length of one byte. Each byte will at least contain a 7 bit entropy. The TOE
implements the F.RNG by means of a physical hardware random number
generator working stable within the limits guaranteed by F.OPC (operational
conditions).
The TOE provides random numbers according to the functionality class P2 as
defined in [6] with a strength of function (consistently with other claims) SOFhigh.
Note: The application software shall observe a minimum of 4800 internal clocks between reading
two random numbers.
F.DEA:
The TOE provides the Triple Data Encryption Algorithm (TDEA) according to
the Data Encryption Standard (DES). F.DEA is a modular basic cryptographic
function which provides the TDEA algorithm as defined by FIPS PUB 46 by
means of a hardware co-processor and supports the 2-key Triple DEA algorithm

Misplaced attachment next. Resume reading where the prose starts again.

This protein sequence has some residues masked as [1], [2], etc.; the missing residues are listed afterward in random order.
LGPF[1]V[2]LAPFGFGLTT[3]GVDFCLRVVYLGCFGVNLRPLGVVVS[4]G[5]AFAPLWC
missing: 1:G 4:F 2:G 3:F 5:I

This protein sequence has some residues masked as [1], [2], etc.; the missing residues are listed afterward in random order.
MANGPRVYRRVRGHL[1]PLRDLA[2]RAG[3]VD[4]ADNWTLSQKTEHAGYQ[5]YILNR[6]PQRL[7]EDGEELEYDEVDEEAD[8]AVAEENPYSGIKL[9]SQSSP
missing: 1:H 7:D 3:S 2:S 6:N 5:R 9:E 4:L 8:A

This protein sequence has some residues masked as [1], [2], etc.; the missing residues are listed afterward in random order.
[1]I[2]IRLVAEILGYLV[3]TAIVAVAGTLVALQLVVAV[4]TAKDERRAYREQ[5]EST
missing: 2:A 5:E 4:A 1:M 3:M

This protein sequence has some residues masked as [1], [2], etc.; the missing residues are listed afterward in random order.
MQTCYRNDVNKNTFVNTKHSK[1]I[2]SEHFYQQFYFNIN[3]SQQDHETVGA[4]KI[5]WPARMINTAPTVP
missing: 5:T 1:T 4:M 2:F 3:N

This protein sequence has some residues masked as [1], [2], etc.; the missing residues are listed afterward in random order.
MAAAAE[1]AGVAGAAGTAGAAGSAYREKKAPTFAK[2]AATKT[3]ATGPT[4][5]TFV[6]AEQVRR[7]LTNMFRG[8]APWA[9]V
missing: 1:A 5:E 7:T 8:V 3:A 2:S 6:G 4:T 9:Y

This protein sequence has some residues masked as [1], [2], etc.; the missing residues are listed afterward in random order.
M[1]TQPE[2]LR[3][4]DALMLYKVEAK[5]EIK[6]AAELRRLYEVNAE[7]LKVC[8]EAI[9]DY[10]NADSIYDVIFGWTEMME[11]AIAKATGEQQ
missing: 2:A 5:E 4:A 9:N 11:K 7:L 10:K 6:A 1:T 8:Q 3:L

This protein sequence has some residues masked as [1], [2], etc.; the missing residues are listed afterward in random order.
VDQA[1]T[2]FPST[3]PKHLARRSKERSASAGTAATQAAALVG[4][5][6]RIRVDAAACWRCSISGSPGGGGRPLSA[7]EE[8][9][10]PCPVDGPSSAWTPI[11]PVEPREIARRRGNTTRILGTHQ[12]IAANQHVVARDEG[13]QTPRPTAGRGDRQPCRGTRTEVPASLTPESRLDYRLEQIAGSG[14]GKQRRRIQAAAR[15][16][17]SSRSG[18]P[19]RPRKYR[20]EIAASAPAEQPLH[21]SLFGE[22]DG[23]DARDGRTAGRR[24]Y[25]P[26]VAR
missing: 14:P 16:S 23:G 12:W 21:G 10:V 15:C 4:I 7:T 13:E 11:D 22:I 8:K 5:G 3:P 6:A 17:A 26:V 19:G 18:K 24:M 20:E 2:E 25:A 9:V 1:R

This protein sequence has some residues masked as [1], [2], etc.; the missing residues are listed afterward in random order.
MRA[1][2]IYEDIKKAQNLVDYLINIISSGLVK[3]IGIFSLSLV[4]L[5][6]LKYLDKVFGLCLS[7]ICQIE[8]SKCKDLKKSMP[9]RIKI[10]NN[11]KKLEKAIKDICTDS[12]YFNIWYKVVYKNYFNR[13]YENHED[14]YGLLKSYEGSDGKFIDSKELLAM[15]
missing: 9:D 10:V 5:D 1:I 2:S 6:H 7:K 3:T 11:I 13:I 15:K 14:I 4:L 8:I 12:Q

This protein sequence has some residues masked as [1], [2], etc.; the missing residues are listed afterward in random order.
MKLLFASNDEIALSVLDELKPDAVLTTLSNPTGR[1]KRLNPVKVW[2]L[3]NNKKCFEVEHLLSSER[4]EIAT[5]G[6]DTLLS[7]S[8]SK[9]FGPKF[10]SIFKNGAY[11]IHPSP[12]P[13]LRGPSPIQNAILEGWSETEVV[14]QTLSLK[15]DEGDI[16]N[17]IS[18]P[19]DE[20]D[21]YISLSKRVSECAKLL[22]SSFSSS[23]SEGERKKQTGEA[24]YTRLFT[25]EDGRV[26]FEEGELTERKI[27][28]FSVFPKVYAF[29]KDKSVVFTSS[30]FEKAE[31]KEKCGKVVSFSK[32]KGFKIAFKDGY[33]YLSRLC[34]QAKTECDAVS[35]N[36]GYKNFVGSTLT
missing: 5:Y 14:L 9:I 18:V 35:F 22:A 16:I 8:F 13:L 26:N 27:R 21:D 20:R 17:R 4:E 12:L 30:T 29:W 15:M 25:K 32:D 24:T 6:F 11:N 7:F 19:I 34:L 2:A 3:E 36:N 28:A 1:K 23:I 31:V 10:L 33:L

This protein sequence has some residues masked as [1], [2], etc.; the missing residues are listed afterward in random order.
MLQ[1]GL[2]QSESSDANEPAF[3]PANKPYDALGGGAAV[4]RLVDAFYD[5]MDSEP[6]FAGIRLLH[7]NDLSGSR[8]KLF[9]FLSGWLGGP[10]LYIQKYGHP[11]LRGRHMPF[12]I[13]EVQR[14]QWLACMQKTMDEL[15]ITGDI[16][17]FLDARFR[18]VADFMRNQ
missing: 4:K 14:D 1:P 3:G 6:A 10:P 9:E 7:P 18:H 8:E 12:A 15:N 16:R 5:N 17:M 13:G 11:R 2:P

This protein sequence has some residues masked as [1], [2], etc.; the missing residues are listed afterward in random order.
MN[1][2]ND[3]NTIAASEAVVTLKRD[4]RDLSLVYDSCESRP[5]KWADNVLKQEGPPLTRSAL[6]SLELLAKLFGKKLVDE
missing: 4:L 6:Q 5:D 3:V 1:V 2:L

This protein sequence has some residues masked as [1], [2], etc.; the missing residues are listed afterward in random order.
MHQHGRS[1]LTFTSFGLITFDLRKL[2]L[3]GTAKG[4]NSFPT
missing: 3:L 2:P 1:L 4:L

according to keying option 2 in FIPS PUB 46-3 [10]. The two 56 bit keys (112
bit) for the 2-key Triple DES algorithm shall be provided by the application
software. For encryption the application software provides 8 bytes of the plain text
and F.DEA calculates 8 bytes cipher text. The calculation output is read by the
application software. For decryption the application software also provides 8 bytes
of cipher text and F.DEA calculates 8 bytes plain text. The calculation output is
read by application software.
The TSF provides specific implementation features to reduce leakage of
confidential user and TSF data to ensure that attackers are unable to observe the
keys and plain text by measuring the external behaviour during the Triple-DESoperation.
F.FAME:
The TOE provides basic support for large integer modular arithmetic. The